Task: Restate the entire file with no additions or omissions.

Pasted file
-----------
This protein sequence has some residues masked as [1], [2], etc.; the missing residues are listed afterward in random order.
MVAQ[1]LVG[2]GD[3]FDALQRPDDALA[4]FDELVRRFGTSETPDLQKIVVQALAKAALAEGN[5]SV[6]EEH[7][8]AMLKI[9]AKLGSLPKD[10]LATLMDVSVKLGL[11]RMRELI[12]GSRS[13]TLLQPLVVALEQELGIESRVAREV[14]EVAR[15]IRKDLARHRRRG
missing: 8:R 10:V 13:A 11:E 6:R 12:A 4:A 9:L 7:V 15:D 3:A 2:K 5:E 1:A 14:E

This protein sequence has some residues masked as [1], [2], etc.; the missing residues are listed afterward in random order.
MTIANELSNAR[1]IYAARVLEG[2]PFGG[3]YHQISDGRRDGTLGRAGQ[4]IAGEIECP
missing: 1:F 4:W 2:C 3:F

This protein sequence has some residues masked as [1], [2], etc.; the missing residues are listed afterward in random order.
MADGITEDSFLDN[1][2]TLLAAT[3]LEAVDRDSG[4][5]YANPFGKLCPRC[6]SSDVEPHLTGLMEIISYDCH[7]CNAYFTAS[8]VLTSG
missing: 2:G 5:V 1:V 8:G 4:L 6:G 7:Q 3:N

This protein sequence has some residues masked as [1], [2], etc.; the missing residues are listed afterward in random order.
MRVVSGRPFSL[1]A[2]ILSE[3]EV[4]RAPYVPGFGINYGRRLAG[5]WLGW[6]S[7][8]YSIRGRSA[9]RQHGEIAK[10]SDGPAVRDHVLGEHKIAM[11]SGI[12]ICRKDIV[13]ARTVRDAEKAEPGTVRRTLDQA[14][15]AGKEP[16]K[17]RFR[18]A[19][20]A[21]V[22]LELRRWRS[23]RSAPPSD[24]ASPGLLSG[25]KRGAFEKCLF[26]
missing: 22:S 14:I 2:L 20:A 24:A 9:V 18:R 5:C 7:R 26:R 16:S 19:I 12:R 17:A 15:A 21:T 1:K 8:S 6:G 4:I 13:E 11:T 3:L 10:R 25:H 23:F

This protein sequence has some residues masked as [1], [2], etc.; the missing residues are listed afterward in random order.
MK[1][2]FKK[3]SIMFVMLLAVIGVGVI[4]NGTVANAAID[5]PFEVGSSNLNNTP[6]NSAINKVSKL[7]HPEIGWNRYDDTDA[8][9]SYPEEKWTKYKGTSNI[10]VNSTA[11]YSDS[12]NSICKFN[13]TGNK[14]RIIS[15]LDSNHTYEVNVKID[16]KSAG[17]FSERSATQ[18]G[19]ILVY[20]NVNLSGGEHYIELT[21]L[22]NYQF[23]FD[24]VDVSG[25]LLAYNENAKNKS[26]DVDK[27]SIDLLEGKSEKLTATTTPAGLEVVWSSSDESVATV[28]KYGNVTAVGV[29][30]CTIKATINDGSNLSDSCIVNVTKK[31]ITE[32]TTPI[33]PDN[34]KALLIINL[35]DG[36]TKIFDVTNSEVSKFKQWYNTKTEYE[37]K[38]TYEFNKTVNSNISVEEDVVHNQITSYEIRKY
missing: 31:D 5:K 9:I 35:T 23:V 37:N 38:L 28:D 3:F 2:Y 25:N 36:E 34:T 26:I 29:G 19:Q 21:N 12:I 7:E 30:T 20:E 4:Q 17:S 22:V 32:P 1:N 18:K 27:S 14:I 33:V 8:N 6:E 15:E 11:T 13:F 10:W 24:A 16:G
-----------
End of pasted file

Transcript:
This protein sequence has some residues masked as [1], [2], etc.; the missing residues are listed afterward in random order.
MVAQ[1]LVG[2]GD[3]FDALQRPDDALA[4]FDELVRRFGTSETPDLQKIVVQALAKAALAEGN[5]SV[6]EEH[7][8]AMLKI[9]AKLGSLPKD[10]LATLMDVSVKLGL[11]RMRELI[12]GSRS[13]TLLQPLVVALEQELGIESRVAREV[14]EVAR[15]IRKDLARHRRRG
missing: 8:R 10:V 13:A 11:E 6:R 12:A 4:A 9:L 7:V 15:D 3:A 2:K 5:E 1:A 14:E

This protein sequence has some residues masked as [1], [2], etc.; the missing residues are listed afterward in random order.
MTIANELSNAR[1]IYAARVLEG[2]PFGG[3]YHQISDGRRDGTLGRAGQ[4]IAGEIECP
missing: 1:F 4:W 2:C 3:F

This protein sequence has some residues masked as [1], [2], etc.; the missing residues are listed afterward in random order.
MADGITEDSFLDN[1][2]TLLAAT[3]LEAVDRDSG[4][5]YANPFGKLCPRC[6]SSDVEPHLTGLMEIISYDCH[7]CNAYFTAS[8]VLTSG
missing: 2:G 5:V 1:V 8:G 4:L 6:G 7:Q 3:N

This protein sequence has some residues masked as [1], [2], etc.; the missing residues are listed afterward in random order.
MRVVSGRPFSL[1]A[2]ILSE[3]EV[4]RAPYVPGFGINYGRRLAG[5]WLGW[6]S[7][8]YSIRGRSA[9]RQHGEIAK[10]SDGPAVRDHVLGEHKIAM[11]SGI[12]ICRKDIV[13]ARTVRDAEKAEPGTVRRTLDQA[14][15]AGKEP[16]K[17]RFR[18]A[19][20]A[21]V[22]LELRRWRS[23]RSAPPSD[24]ASPGLLSG[25]KRGAFEKCLF[26]
missing: 22:S 14:I 2:L 20:A 24:A 9:V 18:R 5:C 7:R 26:R 16:S 19:I 12:R 17:A 15:A 21:T 1:K 8:S 6:G 4:I 13:E 11:T 3:L 10:R 25:H 23:F

This protein sequence has some residues masked as [1], [2], etc.; the missing residues are listed afterward in random order.
MK[1][2]FKK[3]SIMFVMLLAVIGVGVI[4]NGTVANAAID[5]PFEVGSSNLNNTP[6]NSAINKVSKL[7]HPEIGWNRYDDTDA[8][9]SYPEEKWTKYKGTSNI[10]VNSTA[11]YSDS[12]NSICKFN[13]TGNK[14]RIIS[15]LDSNHTYEVNVKID[16]KSAG[17]FSERSATQ[18]G[19]ILVY[20]NVNLSGGEHYIELT[21]L[22]NYQF[23]FD[24]VDVSG[25]LLAYNENAKNKS[26]DVDK[27]SIDLLEGKSEKLTATTTPAGLEVVWSSSDESVATV[28]KYGNVTAVGV[29][30]CTIKATINDGSNLSDSCIVNVTKK[31]ITE[32]TTPI[33]PDN[34]KALLIINL[35]DG[36]TKIFDVTNSEVSKFKQWYNTKTEYE[37]K[38]TYEFNKTVNSNISVEEDVVHNQITSYEIRKY
missing: 31:D 5:K 9:I 35:T 23:V 37:N 38:L 28:D 3:F 2:Y 25:N 36:E 34:T 26:I 29:G 19:Q 21:N 12:I 7:E 30:T 20:E 4:Q 17:S 22:V 32:P 1:N 18:K 27:S 14:I 33:V 8:N 6:E 15:E 11:T 13:F 10:W 24:A 16:G